FairunePublished by Circle and developed by Flyhigh Works in 2014.  Fairune is an Ys or Zelda-style overhead 2d action-RPG starring a nameless female protagonist. The game has very nice pixel art graphics that are a good draw into the game and classic-inspired gameplay, for good and ill. This game was first released on smartphones, but also got ported to consoles such as the 3DS here. It is a short game that should only take three or four hours if you can find your way forward. The combat here is simpler than Zelda’s, though; you don’t have an attack button but instead just attack things by walking into them, classic Ys game style. This origin is the most likely reason for the very simple combat, but it does work. I mentioned Zelda and Ys, and elements of both are here. You explore a fairly good-sized area here, exploring, fighting enemies, levelling up, finding items, and trying to figure out where in the world you need to go in order to proceed. The game does have a minimap on the lower screen showing the whole current area map, which is fantastic, and it reveals as you explore areas. Still, even if you know where to go, figuring out how to get there can be tricky unless you look up help outside of the game. I got pretty far in this short game, but eventually got stuck and stopped playing.

In general there is more item usage here than the early Ys games, but much more levelling than Zelda. You can’t just grind up levels, though; only certain enemies will level you up, you won’t even be able to damage ones too high level above you and will get no experience from ones too weak. The game is strict about this, you will only gain experience from very specific enemies at any time. So the game is technically an RPG, but you cannot go grind levels at all. I’m fine with that, I don’t like grinding. My issue here is that the game gives you minimal direction about where you should go. If you want a clearly identifiable path forward in your games, as I do, this structure can be very frustrating, because you will frequently have no idea what to do to proceed. I want games which aren’t linear to either give good clues about where to go or have a clearly identifiable path forward. This game has neither of those, so while it is fun for a while, once I can’t figure out the path forward I eventually give up on the game. The game world is not huge, but there are several different maps which you will work your way through, and what you need to do could be in any of them. Basically, Fairune is a good but simple game with nice graphics and very basic combat. Exploring around is fun, but you will need to be looking closely for very well disguised hidden paths and probably will need a walkthrough at times. I should use one and finish this sometime. Also released on iOS, Android, and Playstation Vita. The game was also released in the Fairune Collection, which released on the Nintendo Switch, Playstation 4, and PC (Steam). It contains both of the Fairune games, a very short new prequel chapter, and an unlockable shmup minigame. I don’t have it.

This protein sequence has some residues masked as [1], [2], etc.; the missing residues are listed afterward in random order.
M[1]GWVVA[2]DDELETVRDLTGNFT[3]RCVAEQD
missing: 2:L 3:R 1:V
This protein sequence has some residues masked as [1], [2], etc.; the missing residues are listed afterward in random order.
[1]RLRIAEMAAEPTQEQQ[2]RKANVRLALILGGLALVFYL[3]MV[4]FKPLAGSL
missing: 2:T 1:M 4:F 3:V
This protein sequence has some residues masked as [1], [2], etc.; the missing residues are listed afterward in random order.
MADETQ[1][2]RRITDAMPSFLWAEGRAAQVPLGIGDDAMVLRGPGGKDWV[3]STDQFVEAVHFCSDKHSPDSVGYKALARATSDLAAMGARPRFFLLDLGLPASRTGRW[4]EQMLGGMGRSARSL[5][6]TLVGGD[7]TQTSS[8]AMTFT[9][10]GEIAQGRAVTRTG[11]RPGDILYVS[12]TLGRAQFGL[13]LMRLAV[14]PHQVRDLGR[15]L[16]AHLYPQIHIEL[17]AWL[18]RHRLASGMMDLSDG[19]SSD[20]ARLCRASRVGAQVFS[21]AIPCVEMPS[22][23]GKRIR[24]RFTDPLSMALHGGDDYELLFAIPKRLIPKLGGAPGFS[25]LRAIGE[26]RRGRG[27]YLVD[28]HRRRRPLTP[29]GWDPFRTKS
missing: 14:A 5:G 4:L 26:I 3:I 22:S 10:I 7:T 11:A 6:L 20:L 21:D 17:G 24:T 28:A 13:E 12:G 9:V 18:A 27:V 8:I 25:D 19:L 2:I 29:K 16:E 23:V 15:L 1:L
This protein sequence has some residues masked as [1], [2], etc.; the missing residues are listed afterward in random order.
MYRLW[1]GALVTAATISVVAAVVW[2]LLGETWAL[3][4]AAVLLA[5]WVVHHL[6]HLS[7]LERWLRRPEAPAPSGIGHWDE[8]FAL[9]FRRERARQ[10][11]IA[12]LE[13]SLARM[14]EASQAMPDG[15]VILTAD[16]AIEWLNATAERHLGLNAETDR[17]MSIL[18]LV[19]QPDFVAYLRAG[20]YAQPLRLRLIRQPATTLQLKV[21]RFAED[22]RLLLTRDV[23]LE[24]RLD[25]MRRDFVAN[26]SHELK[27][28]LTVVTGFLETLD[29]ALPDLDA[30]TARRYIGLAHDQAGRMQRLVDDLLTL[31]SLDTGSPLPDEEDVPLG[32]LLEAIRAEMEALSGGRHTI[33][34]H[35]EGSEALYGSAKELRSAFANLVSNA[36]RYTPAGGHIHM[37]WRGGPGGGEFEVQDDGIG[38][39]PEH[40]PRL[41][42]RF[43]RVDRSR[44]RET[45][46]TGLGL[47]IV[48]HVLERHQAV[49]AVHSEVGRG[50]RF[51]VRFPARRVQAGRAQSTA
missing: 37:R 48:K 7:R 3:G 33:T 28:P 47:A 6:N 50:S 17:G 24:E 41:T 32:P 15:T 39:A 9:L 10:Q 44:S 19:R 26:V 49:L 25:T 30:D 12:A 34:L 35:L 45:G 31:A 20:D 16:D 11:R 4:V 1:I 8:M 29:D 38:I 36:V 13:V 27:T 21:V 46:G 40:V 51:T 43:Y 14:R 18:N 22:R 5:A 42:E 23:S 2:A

Fairune 2Published by Circle and developed by Skipmore and Flyhigh Works in 2016.  Fairune 2 is very similar to the first game, just with a larger world and more stuff to find. For fans of the first one this is everything you could want — it’s got all the frustrating puzzle solving exploration of the first one, just with more space to explore and a longer quest. The game is apparently about twice as long as the first one. It’s still short at 6 hours, but not quite as much so as the first one. I haven’t gotten far at all into this game, but it is clear that it is extremely similar to the first game. The graphics, gameplay, design, all are the same as its predecessor, just with new areas and items and such. They also added ten ingame achievements, for those who care about such things; I don’t. So, it’s a definitely good game that is not entirely for me due to its nonlinear exploratory nature. When I can figure out what to do these gamse are pretty fun, but I do NOT like the ‘now figure out what to do, wander around and try stuff on things’ element of these games, or the classic titles which inspired them. I know that’s just me, but it holds me back from finishing them or unreservedly recommending them. The ingame maps help, but not enough to get me through. This game was initially a 3DS exclusive, though it was later released on other platforms in the Fairune Collection for the Switch, Playstation 4, and PC (Steam), which, again, includes both games and some little bonus modes.